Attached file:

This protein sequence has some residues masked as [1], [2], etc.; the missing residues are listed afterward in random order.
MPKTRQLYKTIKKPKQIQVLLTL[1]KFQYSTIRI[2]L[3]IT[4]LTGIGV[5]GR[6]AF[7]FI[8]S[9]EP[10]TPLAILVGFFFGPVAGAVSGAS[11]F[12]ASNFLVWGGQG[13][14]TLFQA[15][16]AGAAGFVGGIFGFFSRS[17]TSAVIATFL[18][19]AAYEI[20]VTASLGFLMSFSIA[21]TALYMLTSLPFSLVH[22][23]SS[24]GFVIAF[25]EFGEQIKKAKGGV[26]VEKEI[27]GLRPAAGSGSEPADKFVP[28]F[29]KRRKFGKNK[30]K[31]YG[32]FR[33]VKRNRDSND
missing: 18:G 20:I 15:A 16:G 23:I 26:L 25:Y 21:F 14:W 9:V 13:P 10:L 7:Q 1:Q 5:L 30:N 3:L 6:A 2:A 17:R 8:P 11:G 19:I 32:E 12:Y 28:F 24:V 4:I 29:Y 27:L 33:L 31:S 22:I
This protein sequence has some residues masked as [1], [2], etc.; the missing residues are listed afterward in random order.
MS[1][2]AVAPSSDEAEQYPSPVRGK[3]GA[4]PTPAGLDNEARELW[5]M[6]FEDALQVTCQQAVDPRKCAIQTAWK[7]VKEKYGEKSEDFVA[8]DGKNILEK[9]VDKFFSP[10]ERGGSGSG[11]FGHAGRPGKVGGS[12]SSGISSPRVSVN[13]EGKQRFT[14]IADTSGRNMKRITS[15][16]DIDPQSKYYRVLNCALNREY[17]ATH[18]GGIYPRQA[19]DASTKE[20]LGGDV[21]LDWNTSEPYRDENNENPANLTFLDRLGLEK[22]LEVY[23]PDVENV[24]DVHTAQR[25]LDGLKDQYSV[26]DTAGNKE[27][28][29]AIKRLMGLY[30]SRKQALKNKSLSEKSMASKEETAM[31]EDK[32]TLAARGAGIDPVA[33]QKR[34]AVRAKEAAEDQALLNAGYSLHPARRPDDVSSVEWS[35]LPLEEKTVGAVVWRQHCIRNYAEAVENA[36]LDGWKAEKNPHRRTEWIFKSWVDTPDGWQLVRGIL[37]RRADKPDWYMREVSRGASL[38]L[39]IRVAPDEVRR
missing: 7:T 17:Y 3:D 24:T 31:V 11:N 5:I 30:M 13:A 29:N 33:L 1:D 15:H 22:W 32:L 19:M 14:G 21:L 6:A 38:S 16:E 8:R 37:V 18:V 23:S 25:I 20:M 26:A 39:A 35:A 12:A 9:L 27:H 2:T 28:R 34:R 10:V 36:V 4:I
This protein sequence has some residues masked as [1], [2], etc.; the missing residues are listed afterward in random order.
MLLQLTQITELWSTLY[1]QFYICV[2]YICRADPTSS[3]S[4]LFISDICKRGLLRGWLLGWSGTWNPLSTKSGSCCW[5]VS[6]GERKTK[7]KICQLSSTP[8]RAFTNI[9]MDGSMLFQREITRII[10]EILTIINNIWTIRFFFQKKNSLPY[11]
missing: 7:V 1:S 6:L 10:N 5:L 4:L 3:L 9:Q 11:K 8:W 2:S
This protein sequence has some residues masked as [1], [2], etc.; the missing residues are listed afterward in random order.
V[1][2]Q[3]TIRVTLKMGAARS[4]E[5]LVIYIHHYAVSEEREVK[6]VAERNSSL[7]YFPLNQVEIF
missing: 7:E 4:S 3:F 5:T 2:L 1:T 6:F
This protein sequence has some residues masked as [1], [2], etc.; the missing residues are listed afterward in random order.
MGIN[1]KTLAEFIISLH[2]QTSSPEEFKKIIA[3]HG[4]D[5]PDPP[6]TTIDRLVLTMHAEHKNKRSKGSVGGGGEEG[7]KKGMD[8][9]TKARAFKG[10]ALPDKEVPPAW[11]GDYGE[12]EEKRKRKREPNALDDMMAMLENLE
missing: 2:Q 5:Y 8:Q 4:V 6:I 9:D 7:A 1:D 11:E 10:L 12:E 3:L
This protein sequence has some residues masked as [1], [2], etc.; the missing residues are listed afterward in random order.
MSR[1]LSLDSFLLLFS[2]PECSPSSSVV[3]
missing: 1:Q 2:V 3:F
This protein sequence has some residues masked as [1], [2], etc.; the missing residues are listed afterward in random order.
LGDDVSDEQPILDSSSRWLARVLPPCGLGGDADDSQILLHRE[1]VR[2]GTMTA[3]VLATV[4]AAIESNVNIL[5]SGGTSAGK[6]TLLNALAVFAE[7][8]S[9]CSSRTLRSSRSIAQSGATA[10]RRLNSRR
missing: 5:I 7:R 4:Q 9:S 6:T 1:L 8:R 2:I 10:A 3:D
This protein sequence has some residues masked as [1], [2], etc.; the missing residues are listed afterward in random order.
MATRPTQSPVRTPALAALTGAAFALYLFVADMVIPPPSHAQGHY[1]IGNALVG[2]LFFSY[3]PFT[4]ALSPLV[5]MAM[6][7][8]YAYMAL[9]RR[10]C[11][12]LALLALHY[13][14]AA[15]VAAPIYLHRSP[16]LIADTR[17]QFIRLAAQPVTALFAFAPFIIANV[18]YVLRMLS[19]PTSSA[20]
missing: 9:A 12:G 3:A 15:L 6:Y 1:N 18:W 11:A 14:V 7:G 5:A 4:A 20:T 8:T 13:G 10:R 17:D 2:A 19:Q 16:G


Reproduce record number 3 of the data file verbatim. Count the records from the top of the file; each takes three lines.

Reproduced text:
This protein sequence has some residues masked as [1], [2], etc.; the missing residues are listed afterward in random order.
MLLQLTQITELWSTLY[1]QFYICV[2]YICRADPTSS[3]S[4]LFISDICKRGLLRGWLLGWSGTWNPLSTKSGSCCW[5]VS[6]GERKTK[7]KICQLSSTP[8]RAFTNI[9]MDGSMLFQREITRII[10]EILTIINNIWTIRFFFQKKNSLPY[11]
missing: 7:V 1:S 6:L 10:N 5:L 4:L 3:L 9:Q 11:K 8:W 2:S